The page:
Belfast Telegraph

Saturday 27 December 2014

Best of the new films

District 9 (15)
'Forget Transformers, Terminator and the other expensive tosh disfiguring our cinema screens this summer. District 9 is a South African sci-fi B-movie that punches well above its weight even as it falls back on inspiration from major-league precedents. If David Cronenberg had been handed the script of Starship Troopers and told to keep the budget tight, it might have looked a bit like this...'
District 9 (15)
'Forget Transformers, Terminator and the other expensive tosh disfiguring our cinema screens this summer. District 9 is a South African sci-fi B-movie that punches well above its weight even as it falls back on inspiration from major-league precedents. If David Cronenberg had been handed the script of Starship Troopers and told to keep the budget tight, it might have looked a bit like this...'
Tricks (12A)
'The pace of the story imitates the pace of provincial life, sometimes so faithfully that it drags a little. But the relationship between brother and sister is touchingly done, and Tomasz Gassowski's music flips gaily between jauntiness and melancholia...'
Funny People (15)
'Humour - cinema so often reminds us - is no laughing matter. When comedy is itself the subject of a film, it's invariably associated with depression and moral vacancy. Take The King of Comedy, in which Jerry Lewis seemingly played himself, the clown as jaded curmudgeon; or Billy Crystal's Mr Saturday Night, about a comic who brings grief to those around him; or Funny Bones, an intensely strange British film in which humour is depicted as a congenital curse. Now comes Funny People, Judd Apatow's follow-up to his charming hit Knocked Up...'
DVD: The Damned United
'An affectionate homage to 1970s football, it's an upbeat alternative to the humourless Hollywood model of an inspirational sports biopic, but it doesn't leave the viewer with any insight into what made Clough unique...'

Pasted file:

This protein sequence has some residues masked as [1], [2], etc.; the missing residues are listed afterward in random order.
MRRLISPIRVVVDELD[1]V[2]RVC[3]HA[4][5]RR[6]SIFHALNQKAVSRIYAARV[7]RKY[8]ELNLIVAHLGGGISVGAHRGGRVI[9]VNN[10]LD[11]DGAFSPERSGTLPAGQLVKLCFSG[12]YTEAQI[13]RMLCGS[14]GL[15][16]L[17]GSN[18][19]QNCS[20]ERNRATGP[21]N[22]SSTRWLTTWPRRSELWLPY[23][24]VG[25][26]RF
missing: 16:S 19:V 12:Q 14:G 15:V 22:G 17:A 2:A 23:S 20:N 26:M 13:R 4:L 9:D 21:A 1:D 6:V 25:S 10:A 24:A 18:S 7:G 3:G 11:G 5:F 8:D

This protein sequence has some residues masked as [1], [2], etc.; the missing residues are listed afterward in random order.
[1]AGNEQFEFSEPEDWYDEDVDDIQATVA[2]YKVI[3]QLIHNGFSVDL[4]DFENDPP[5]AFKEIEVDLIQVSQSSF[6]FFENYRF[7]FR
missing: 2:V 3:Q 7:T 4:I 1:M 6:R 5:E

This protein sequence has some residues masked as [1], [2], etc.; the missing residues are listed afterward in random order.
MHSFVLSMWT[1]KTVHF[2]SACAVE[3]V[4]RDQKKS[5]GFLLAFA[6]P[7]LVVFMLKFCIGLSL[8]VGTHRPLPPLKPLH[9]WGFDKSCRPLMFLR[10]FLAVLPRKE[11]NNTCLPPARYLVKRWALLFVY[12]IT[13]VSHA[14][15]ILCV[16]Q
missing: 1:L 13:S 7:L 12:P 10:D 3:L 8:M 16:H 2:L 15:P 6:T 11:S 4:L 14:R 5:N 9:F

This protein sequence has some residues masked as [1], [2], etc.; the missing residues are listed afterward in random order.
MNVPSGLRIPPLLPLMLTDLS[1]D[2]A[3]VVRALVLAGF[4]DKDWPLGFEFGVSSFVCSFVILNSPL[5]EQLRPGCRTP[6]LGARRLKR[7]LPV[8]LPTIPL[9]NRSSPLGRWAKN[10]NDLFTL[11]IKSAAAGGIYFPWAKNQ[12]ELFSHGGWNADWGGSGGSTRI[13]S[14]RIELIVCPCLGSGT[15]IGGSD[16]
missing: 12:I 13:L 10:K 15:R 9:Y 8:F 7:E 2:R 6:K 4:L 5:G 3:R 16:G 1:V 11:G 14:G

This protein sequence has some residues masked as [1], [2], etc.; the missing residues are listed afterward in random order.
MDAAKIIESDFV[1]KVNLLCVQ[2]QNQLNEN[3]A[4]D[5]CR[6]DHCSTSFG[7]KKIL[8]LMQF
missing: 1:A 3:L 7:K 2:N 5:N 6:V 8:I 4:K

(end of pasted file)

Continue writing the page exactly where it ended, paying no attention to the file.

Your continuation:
The Hurt Locker
'There will be other challengers in time, but so far The Hurt Locker is easily the best film to come out of the Iraq war.
That's not necessarily the same thing as a film 'about' the Iraq war. Kathryn Bigelow's intense, jittery drama doesn't deeply consider the whys and hows of the conflict, and good job, too, if the ones that do are anything like Lions for Lambs. This is less about the War on Terror than the terror of war, a ground-level investigation of the way three different soldiers respond to the everyday peril of keeping the peace in occupied Baghdad. What's more, the soldiers of Bravo Company are engaged in the scariest arena - bomb disposal.'
Mesrine: Public Enemy No 1 (15)
'The second and concluding part of this biopic finds outlaw Jacques Mesrine revelling in his notoriety as France's public enemy 'numero un', having graduated from the housebreaker and jailbird of Killer Instinct...'
Broken Embraces (15)
'After a run of world-class films that began 10 years ago with All about My Mother, Pedro Almodóvar has slightly taken his foot off the pedal here...'
Shorts (PG)
'Robert Rodriguez's new children's film, Shorts, shows what happens when a rainbow-coloured wish-granting rock falls from space and lands in sunny suburbia. It's the perfect excuse for Rodriguez to fill the screen with everything that youngsters might want to see: flying saucers, crocodiles, and a monster made out of snot, to name a few. There's also some inspired wit. Even Roald Dahl would have been pleased with a villainous girl named Helvetica Black...'
I Love You Beth Cooper (15)
'A jolly take on high-school outsiderdom, I Love You Beth Cooper gets its title from its opening scene, when the nerdy hero, Denis (Paul Rust), uses his graduation speech to declare his love for a girl (Heroes's Hayden Panettiere) he's never even spoken to. She responds to this public humiliation not by taking out a restraining order, but by turning up at Denis's house that evening with two of her friends, and taking him and his sidekick out for the night...'
Inglourious Basterds (18)
'Quentin Tarantino returns to public notice with a Second World War movie, though be warned, it bears about as much relation to historical realism as did To Be or Not To Be or Where Eagles Dare, both of which it passingly recalls. Inglourious Basterds is more like a fantasia of a war movie, a gleefully unstable compound of violence and comedy and talk, backed up with quotations from all the movies Tarantino used to watch when he might have been having a life instead. It serves as an enjoyable reminder of why we sat up and noticed him in the first place...'

Whether you want to take a trip to the cinema or save those pennies and stay at home with a DVD, here's a selection of the best films for you to watch this weekend.

>> Click on the image to the right to launch our guide

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